Some of the parents I know who say that program is working for them like their choice, because they're never the bad guy, but we would find their children's behavior totally unacceptable in our home. Once I got all three of my kids out (3 under 5) to meet my friend at a museum (we drove 3 hours and got there earlier than we needed to just to meet them before another obligation we had), and when we got there, her son decided to throw a fit. She announced they would have to leave to show him he doesn't get away with it-he was getting worse about it- so she had to "really be serious that he missed out on seeing us and doing something fun-the logical consequence" (like he cared!-he wanted attention and he had no interest in the museum because he had never been there). Who got punished here? The kids and I still had fun on our own, but still. He's 7 and he still throws fits (among many other scary things). My 3 year old son would never do that.

If love and logic works for some people great, keep trying a while longer, but at 3, you're in the crucial zone for setting the standard going forward. You're saying your child is still acting out at 3, and I find this is often consistent with the results of this program. Just an outside observation, it may not be you or your child's fault.

If you are not happy with the results, you should follow your gut, and switch to an approach that achieves your standard. Your frustration will disappear as the behavior improves, and your sons pride will be boosted as well.

It's great your husband is actively involved, he needs to take the lead with his son. We liked this book.

2 moms found this helpful


answers from San Francisco on

As a parent of almost-grown kids, let me remind you -- he's only THREE!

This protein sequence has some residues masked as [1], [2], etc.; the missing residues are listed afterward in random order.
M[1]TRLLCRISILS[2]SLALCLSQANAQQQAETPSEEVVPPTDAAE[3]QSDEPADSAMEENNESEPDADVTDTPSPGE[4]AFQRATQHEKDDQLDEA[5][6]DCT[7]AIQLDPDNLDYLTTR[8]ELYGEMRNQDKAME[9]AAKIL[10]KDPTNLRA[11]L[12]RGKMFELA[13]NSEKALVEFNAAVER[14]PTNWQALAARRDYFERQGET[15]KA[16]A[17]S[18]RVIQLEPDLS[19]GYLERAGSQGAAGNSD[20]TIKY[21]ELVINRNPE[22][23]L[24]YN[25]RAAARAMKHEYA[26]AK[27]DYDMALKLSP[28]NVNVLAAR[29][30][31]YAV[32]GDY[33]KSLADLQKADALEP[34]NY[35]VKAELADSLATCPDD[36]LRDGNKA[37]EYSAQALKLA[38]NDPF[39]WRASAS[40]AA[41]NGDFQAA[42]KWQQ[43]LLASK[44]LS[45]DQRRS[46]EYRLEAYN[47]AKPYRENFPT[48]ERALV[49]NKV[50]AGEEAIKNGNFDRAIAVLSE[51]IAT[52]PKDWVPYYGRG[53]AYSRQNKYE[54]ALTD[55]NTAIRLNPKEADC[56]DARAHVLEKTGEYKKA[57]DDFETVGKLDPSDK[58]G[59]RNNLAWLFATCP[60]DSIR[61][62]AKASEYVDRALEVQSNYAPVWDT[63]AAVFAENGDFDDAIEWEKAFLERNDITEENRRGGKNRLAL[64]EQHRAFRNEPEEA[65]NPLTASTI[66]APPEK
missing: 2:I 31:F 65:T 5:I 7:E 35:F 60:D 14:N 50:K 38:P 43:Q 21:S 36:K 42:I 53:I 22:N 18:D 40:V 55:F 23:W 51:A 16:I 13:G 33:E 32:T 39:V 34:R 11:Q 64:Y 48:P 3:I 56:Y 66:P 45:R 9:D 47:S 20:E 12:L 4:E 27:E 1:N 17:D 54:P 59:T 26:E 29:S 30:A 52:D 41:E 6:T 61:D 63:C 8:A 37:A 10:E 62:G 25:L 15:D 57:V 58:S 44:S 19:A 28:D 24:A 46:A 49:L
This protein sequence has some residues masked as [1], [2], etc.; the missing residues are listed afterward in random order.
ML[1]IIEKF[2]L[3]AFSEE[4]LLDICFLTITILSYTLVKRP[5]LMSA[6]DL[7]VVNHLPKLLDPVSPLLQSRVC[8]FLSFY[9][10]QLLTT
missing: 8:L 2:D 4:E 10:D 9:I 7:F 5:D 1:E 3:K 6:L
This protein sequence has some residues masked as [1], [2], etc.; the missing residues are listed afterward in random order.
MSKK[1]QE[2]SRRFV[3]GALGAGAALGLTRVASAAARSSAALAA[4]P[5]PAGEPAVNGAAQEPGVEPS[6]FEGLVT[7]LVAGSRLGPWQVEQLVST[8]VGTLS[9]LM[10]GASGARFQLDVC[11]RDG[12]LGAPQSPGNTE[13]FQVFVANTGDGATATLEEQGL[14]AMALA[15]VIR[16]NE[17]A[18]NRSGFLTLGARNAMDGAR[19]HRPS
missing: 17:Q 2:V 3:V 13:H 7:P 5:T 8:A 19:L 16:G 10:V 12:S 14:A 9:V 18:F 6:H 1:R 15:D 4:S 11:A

Lessen your expectations.

1 mom found this helpful


answers from Detroit on

I read love and logic and liked it, but had a hard time being consistent with it as a parent. A friend recommended the book Magic 123 and it has really helped. I think you have to use what suits you best and for me love and logic did not come naturally. Good Luck. I thought my son was an angel until he turned 3!!!
I have used Magic 123 for the last 3 years and it just works for me.


1 mom found this helpful


answers from Savannah on

We LOVE the Love and Logic method stuff. We do what works for us, and a lot of it we actually thought that way already, but it was nice to have some tools or advice in carrying it out. I found it helped me more than anyone, because I wanted to lose my temper sometimes but now feel empowered to just take a step back, not get emotional, and go with it. I've never paid for anything though.
Got a couple L&L books from the library and went through them that way. If your library doesn't have them on hand, I'm sure one in the county does and you can have it "delivered" to your local library on hold for you. I went through the preschool L&L class for free, offered by our community parenting center (or the early childhood PTA, I can't remember). It was free, but we really liked it. We thought it was good enough to have a sitter watch the boys while we went, and we did "homework" together.
I didn't know they had a facebook page til someone responded to your post-how cool. I'll be checking that out.

1 mom found this helpful


answers from Portland on

Do you have a ready consequence for talking back? My daughter immediately sends her children to their room or leaves the room herself when one of them talks back. The logic behind it is that she doesn't want to be with a child who is disrespectful. If mom doesn't "hear" the talking back the child will gain nothing from talking back.

It's "go to your room until you can be respectful." or "I can't hear you when you talk that way."

Be sure that you're presenting a good role model for not talking back. I've noticed many adults seem to talk back to each other and especially talk back to their children. We have to model respect in the way we talk.

As far as not listening. Children don't listen. That's just the way it is. Their brain isn't mature enough to screen out other stimuli. Have you tried first being sure that you have her attention by getting down to her level and looking her in the eye. Say what you have to say and ask for her to repeat it. This takes more time but it does ensure better listening.

We do get frustrated less when we have more reasonable expectations. Try accepting that at 3 your son/daughter is learning how to listen and respond. Teach them the appropriate way while expecting that it will take time.

I have read 1-2-3 Magic and agree that it could also be helpful.

1 mom found this helpful